The method 300 then measures the voltage across the variable resistance circuit 240 coupled between the power supply 110 and device 250 at step 315. This step is implemented by the control circuit 120 monitoring the voltage Vm−Vss across its control inputs 126 x(Vss) and 126 y (Vm). The method 300 then determines whether the measured voltage Vm−Vss is the predetermined over-current voltage at step 320. This step is implemented by the control circuit 120 determining whether the measured voltage is greater than a threshold voltage corresponding to an over-current rating or setting. If the measured voltage is not the predetermined over-current voltage (320N), then the method returns to measuring the voltage across the variable resistance circuit 240 at step 315. If however the measured voltage is the predetermined over-current voltage (320Y), then the method 300 isolates the power supply 110 from the device 250 at step 325. This step is implemented by the control circuit 120 controlling one of the control semiconductor devices or FETS 135 DO to open, thus preventing current flowing from the battery 110 to the device 250.

As previously described, this arrangement advantageously allows a fixed battery 110 and control circuit 120 combination within a battery package 110, 120, 230 to be used for a number of different devices 250 with different over-current ratings. It may also be used in devices such as two-way radio devices that can operate in multiple modes which require different over-current ratings; for example using different transmitters.

Whilst the embodiments have been described with respect to LiIon battery packages, they may also be applied to other battery types, as well as other types of power supplies including mains supplies. Similarly, different variable resistance circuits could be used, for example networks of fixed resistances and switches. Also the particular arrangement of DAC 260, processor 263, and EEPROM 266 could be varied as would be appreciated by those skilled in the art. Similarly, different control circuits 120 could be employed in alternative embodiments. In yet further embodiments, the variable resistance circuit 240 need not include the control semiconductor devices OR FETs 135, and these may be located between the other power supply input 232 b and respective device output 234 b.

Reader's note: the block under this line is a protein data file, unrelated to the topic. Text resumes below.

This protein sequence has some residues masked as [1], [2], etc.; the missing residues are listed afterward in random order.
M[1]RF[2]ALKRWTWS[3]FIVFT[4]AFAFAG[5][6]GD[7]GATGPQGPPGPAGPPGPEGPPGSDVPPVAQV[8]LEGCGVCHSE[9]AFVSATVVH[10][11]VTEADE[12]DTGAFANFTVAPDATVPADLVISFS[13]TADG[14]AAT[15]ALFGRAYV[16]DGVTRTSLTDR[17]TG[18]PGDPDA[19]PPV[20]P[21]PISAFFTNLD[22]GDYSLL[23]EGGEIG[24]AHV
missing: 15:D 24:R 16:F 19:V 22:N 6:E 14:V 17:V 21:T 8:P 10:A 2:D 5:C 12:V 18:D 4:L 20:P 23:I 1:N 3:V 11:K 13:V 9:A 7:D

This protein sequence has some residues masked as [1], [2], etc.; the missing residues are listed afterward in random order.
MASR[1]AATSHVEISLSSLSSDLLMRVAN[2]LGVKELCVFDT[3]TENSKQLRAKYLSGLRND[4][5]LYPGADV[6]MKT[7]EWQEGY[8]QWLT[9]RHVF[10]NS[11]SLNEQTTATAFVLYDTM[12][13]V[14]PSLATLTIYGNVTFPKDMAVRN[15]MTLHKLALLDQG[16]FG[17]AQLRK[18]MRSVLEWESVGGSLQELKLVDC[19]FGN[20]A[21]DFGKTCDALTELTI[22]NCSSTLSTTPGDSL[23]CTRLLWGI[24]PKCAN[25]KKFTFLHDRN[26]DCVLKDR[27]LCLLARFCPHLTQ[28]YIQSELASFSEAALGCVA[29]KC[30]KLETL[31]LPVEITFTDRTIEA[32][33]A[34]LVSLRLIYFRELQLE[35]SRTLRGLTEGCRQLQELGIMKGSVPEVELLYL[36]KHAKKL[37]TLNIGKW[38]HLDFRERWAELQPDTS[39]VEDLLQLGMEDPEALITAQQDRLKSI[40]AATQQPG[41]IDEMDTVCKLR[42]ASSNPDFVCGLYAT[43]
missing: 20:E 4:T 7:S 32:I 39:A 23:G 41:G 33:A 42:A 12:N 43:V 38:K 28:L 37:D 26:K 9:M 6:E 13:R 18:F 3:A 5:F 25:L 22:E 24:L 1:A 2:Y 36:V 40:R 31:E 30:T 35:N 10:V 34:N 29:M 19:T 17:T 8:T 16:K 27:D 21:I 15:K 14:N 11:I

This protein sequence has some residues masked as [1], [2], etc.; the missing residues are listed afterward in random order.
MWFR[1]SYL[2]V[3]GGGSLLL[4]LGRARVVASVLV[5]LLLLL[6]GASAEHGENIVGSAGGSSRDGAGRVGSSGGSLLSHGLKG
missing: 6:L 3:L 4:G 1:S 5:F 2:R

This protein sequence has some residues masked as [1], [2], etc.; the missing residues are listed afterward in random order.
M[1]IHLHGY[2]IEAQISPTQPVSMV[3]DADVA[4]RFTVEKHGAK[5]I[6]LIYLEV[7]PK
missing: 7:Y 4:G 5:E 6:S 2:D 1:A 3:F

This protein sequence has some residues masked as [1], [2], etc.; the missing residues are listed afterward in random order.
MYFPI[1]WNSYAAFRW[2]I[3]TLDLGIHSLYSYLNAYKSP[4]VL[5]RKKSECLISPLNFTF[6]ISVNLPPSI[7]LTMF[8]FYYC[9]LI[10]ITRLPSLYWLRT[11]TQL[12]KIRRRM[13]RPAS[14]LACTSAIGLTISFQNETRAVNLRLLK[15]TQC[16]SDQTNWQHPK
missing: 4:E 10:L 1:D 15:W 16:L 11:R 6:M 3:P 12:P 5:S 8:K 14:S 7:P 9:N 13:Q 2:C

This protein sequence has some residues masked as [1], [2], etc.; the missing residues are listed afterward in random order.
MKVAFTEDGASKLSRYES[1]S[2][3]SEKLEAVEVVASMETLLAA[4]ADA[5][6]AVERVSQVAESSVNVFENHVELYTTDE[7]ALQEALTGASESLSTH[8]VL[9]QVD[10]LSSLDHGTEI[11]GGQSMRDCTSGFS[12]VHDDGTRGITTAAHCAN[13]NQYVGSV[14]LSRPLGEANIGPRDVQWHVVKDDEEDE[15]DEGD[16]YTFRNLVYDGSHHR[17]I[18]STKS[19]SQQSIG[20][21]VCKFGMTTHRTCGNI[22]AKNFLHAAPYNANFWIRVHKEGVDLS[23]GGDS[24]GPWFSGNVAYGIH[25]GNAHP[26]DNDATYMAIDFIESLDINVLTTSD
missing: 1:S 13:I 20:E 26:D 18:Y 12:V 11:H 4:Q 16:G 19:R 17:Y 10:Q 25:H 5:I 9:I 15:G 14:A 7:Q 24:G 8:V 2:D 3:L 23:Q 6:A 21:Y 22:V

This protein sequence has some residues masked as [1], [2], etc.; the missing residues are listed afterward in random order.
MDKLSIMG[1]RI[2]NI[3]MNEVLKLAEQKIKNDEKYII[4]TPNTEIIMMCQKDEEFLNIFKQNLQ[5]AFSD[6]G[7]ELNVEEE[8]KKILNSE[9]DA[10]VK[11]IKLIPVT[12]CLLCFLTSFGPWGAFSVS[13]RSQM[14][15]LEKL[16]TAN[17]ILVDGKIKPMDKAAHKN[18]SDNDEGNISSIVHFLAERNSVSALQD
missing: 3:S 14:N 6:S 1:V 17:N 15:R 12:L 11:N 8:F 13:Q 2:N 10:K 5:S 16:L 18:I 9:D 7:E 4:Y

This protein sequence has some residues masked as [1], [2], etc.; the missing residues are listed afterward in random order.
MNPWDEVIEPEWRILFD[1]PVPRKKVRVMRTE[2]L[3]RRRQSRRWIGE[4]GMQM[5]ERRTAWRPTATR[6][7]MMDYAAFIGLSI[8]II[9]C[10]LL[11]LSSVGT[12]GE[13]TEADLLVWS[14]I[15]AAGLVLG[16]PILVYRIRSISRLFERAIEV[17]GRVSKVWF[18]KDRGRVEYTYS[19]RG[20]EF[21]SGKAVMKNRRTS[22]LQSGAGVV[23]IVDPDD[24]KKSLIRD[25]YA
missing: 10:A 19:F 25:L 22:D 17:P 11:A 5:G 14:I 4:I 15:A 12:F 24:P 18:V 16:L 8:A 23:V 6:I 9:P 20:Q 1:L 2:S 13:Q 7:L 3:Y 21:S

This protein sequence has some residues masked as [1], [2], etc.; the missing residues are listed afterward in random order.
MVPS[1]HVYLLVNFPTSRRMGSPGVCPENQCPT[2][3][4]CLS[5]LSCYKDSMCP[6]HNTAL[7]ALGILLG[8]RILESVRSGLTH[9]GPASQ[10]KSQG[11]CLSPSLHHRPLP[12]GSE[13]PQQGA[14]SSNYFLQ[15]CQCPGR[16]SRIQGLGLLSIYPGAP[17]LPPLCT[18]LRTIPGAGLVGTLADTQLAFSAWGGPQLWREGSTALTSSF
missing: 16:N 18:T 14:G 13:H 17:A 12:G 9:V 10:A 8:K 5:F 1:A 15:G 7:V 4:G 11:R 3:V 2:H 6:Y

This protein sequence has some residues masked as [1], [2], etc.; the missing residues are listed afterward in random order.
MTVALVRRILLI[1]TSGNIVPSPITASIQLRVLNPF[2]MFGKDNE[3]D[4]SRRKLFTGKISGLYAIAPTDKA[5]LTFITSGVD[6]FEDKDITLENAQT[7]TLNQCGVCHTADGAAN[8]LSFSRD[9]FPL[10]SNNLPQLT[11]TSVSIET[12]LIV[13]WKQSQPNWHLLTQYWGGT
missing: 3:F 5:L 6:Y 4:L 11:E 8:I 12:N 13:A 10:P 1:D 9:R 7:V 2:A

In the foregoing specification, specific embodiments of the present invention have been described. However, one of ordinary skill in the art appreciates that various modifications and changes can be made without departing from the scope of the present invention as set forth in the claims below. Accordingly, the specification and figures are to be regarded in an illustrative rather than a restrictive sense, and all such modifications are intended to be included within the scope of present invention. The benefits, advantages, solutions to problems, and any element(s) that may cause any benefit, advantage, or solution to occur or become more pronounced are not to be construed as a critical, required, or essential features or elements of any or all the claims. The invention is defined solely by the appended claims including any amendments made during the pendency of this application and all equivalents of those claims.

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Referenced by
Citing PatentFiling datePublication dateApplicantTitle
US8242629 *Feb 3, 2009Aug 14, 2012Transistor Devices, Inc.Hybrid load systems including a dynamic electronic load and passive resistive load modules
US20100194424 *Feb 3, 2009Aug 5, 2010TDI PowerHybrid load systems including a dynamic electronic load and passive resistive load modules
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Classifications
U.S. Classification361/93.1, 361/87
International ClassificationH02H3/08
Cooperative ClassificationH02H3/006, H02H3/087
European ClassificationH02H3/087
Legal Events
DateCodeEventDescription
Mar 18, 2013FPAYFee payment
Year of fee payment: 4
Apr 6, 2011ASAssignment
Owner name: MOTOROLA SOLUTIONS, INC., ILLINOIS
Free format text: CHANGE OF NAME;ASSIGNOR:MOTOROLA, INC;REEL/FRAME:026081/0001
Effective date: 20110104
Aug 8, 2007ASAssignment
Owner name: MOTOROLA, INC., ILLINOIS
Free format text: ASSIGNMENT OF ASSIGNORS INTEREST;ASSIGNORS:ABDUL MUTHALIB, NASRUDIN;ANNAMALAI, MACWIEN KRISHNAMURTHI;RAO, JAYA;REEL/FRAME:019664/0108
Effective date: 20070731